Usually we’d roll our eyes at any man (well, anyone, really) who attempted to tell how a woman how she should or shouldn’t talk.
However, Sarah Harris says her husband Tom Ward discourages her from using certain language around the house — and we think he has the right idea.
“At home if I start using derogatory language about myself, whether I’m having a fat day or feel disgusting, Tom will pick me up on it and say, ‘Don’t use that sort of language’, because we don’t want to use that language around our kids when we have them,” Harris says, appearing on News.com.au‘s ‘On the Couch’ series.
The Studio 10 co-host married Ward, her boyfriend of five years, last July. Now, she's pregnant with their first child, and it seems the issues of body image, confidence and positive talk are weighing on her mind now more than ever.
Harris says the maintenance and focus on image that comes with being a female TV personality is "awful".
“It’s constantly holding up a mirror and looking at yourself. It’s so narcissistic and can make you feel really insecure,’’ the 33-year-old tells reporter Melissa Hoyer.
“It’s one of those things, you have to start with change but you want to impress people with what comes out of your mouth and what is in your head, rather than the size of your bum." (Post continues after gallery.)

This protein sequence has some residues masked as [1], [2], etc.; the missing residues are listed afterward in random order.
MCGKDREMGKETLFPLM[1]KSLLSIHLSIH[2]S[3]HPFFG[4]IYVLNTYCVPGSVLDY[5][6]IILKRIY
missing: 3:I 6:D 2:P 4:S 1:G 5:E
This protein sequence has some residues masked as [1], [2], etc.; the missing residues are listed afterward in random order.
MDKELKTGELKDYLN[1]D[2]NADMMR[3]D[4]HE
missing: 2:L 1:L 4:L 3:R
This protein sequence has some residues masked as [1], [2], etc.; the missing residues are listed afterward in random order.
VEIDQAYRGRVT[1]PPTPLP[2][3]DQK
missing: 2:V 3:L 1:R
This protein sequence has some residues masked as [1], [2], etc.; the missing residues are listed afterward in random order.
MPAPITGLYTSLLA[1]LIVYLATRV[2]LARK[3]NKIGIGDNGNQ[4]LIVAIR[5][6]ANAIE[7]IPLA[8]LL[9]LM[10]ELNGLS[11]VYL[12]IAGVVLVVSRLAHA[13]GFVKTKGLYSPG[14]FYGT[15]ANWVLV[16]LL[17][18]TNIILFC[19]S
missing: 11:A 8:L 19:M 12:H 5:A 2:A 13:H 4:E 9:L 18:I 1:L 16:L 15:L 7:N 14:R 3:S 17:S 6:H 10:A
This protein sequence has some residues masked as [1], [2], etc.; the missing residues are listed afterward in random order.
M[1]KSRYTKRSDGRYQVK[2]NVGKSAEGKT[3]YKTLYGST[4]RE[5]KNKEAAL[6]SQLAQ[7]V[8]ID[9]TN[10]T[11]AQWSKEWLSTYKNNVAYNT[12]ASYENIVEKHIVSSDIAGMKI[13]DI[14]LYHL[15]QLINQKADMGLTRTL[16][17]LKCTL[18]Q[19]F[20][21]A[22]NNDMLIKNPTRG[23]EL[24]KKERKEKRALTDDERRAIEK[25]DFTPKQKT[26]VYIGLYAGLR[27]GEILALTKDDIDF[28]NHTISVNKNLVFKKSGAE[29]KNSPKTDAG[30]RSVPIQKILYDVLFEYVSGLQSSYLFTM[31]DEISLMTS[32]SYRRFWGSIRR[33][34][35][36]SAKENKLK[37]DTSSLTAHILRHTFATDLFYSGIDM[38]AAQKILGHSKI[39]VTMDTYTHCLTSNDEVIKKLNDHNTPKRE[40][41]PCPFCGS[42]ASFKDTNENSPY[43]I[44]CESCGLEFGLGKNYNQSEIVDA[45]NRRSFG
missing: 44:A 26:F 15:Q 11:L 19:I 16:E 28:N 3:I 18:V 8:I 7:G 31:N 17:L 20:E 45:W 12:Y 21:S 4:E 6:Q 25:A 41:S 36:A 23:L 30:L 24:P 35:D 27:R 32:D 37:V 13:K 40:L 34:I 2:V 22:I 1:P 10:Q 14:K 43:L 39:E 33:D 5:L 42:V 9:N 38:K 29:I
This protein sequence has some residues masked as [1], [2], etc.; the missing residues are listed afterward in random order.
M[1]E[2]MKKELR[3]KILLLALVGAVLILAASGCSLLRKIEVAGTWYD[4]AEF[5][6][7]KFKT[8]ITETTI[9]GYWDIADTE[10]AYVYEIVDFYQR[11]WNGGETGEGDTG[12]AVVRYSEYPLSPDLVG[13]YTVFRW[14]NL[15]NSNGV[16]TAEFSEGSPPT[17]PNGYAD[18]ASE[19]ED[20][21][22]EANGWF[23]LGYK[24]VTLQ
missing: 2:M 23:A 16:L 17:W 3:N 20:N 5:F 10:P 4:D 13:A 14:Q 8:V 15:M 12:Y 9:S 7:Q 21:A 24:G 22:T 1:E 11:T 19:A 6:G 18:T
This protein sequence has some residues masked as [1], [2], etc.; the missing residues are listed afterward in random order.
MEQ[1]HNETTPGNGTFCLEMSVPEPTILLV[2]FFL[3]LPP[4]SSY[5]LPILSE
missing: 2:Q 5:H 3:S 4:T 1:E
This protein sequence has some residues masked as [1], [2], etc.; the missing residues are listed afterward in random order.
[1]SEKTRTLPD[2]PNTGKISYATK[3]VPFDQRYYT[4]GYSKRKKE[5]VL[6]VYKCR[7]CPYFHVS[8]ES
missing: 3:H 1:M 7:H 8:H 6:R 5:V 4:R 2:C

Harris won't be the only mother consciously using body-positive language around her future child. Kate Winslet has said she talks "solely positive" about her body in front of her daughter, Mia, because children "orientate towards examples".
"As a child, I never heard one woman say to me, 'I love my body'. Not my mother, my elder sister, my best friend. No one woman has ever said, 'I am so proud of my body'," the actress explained.
"So I make sure to say it to Mia, because a positive physical outlook has to start at an early age."
Research suggests a mother's feelings about her body and appearance can significantly influence her daughter's. For instance, a 2007 study of 91 mother-daughter pairs found the daughters' body image were affected by their mums' attitudes regarding weight and eating habits.
So we reckon Harris and Winslet are onto a very good thing here. That's not to say it's easy to self-censor and adjust your language; negative thoughts and comments have a tendency to just announce themselves sometimes.
In her 'On the Couch' interview, Harris also talks about the positive impact exercise has on her wellbeing.
“Every day is a struggle for me to get up and do some exercise so I can feel better about myself. Lena Dunham is using this new phrase: ‘It’s not about the ass it’s about the brain.’ It’s so true — you should exercise for your mental health," she says. (Post continues after video.)